Introduction & Kickoff

Watch the videos to be informed and educated on the process and the Vision and Guiding Principles. A discussion and input session was held on Wednesday, November 10, 2021 at 5:30 PM in the Capitol Arts Building. A content summary and recording of the meeting is below.

Part 1 of Session 1
This is an introduction and kickoff outlining the process for the 2022 update cycle, an overview of the resources available online, how to sign up for updates, and how to provide input. This video will also give a general overview of the intent and major themes of the Focus 2030 Comprehensive Plan as narrated in the 2012 video found in the resources section of this page. Staff will also touch on the differences between the comprehensive plan versus the zoning ordinance and subdivision regulations. Further information can be found in the People’s Guide and Planning Commission Handbook also found below.
Part 2 of Session 1
Part 2 is a review of the Vision, Guiding Principles, Goals and Objectives. It also includes a review of action items found within the implementation chapter and comments on progress for each. Goals, Objectives and Action Items will also be discussed in more depth during each element session. The big question posed for this session is whether or not the big picture vision needs to be addressed and to have an understanding of the vision as we move into specific discussion for each element of the plan.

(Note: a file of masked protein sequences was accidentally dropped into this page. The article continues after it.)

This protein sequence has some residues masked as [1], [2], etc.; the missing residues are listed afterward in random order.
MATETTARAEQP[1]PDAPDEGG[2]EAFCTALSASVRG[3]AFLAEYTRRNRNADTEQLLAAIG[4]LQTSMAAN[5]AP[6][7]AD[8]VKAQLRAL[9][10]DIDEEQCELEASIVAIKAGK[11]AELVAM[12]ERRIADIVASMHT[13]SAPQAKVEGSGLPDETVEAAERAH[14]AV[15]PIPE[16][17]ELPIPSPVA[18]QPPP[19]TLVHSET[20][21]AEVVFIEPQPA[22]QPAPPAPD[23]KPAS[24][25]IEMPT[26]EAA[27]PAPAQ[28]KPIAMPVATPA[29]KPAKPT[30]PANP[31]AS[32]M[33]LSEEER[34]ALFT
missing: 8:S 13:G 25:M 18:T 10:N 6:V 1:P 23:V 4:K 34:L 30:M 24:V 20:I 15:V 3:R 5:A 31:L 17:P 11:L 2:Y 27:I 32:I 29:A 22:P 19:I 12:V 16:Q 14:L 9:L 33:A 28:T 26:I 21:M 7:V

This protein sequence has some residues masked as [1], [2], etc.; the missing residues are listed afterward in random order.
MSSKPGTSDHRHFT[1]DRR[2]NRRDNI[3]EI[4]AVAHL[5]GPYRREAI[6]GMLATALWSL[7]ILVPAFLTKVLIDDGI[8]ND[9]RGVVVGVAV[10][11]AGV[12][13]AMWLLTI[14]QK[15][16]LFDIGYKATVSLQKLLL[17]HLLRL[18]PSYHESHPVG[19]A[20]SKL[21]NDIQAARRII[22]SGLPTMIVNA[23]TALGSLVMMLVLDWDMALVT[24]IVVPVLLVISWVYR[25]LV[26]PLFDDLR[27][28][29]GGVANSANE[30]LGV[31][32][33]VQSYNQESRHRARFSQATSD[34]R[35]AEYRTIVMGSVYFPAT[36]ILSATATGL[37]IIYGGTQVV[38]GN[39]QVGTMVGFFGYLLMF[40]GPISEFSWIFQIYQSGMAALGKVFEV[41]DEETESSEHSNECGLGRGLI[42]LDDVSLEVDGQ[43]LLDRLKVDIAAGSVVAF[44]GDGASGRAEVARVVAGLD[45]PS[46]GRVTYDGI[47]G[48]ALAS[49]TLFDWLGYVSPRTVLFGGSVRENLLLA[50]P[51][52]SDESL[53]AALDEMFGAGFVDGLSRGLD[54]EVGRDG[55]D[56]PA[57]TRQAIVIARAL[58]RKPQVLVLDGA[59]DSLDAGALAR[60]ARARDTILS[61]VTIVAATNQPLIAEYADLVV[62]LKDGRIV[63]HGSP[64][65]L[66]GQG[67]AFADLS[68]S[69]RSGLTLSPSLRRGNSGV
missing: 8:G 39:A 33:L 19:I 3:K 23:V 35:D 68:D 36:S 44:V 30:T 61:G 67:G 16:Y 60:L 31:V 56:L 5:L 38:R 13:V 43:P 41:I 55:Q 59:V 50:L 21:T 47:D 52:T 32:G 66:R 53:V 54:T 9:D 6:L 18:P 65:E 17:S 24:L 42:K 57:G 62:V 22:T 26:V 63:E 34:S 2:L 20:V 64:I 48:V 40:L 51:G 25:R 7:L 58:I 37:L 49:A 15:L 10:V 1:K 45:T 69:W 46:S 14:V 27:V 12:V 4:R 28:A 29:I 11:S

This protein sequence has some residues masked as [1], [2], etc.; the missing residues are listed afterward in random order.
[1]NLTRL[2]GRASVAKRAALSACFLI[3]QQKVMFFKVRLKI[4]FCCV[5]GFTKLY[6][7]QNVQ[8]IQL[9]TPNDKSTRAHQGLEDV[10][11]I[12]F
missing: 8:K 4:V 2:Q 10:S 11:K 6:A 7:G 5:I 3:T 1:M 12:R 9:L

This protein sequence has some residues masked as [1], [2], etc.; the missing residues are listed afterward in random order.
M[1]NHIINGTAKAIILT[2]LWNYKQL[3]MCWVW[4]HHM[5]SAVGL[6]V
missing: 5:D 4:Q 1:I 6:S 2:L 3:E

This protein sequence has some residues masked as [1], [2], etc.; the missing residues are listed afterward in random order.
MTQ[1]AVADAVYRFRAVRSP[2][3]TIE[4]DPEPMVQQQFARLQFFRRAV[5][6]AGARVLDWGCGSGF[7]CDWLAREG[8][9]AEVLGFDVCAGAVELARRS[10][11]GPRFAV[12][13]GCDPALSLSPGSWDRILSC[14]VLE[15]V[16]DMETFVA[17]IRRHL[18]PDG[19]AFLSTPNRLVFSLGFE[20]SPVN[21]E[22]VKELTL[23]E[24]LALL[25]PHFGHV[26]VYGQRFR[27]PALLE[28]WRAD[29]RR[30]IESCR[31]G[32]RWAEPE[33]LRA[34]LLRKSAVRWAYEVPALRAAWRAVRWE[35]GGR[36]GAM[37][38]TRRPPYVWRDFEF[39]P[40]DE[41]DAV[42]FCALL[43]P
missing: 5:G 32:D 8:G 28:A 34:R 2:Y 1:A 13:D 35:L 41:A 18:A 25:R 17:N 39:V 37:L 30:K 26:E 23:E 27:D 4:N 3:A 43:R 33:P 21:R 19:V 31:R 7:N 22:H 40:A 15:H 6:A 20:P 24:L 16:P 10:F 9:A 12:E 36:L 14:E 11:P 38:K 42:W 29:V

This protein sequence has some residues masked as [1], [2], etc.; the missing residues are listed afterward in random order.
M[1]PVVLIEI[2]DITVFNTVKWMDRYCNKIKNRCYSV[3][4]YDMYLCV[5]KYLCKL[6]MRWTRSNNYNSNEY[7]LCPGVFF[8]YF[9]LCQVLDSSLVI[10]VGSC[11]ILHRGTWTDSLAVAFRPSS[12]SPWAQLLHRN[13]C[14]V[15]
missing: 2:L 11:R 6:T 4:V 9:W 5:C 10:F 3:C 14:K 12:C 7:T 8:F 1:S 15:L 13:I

Discussion Panel Participants


Elected Officials (State, Warren County, Bowling Green, Oakland, Plum Springs, Smiths Grove, Woodburn)

Planning Commissioners

Panel Questions

Are we achieving the vision for the community set out in the Focus 2030 Comprehensive Plan?

Is there a topic or issue that the vision does not capture or that we have not emphasized enough?

Do you see a priority or action item that we need to have a better focus on?

What things have this community done well that supports the vision?

What subject or issue would you like to see addressed as we move forward with this process?

Session 1 Recording

This is a recording of the Session 1 in-person meeting held on November 10, 2021 at the Capitol Arts Center. It contains a brief review of the above videos, comments received relating to the above questions, and other general comments.


Sorry for the low production quality. We will work on improving lighting and audio.

Questions & Answers / Comments

What are we doing well as a community?

Greenways expansions

Economic Development

Industrial Diversity

Broadband Fiber Expansion

What can we improve upon as a community?

Fiber internet (especially for Bowling Green residents)

Public Transit (especially to major employment centers)

Amenities & Attractions

Attraction & Retention of younger generations

Infill of housing closer to Bowling Green – limit sprawl

Protecting farmland and rural areas

Have more community input

Better collaboration with school systems

Increased property ownership

Protection of existing neighborhoods

More equal balance of growth outside of Greenwood & South Warren School Districts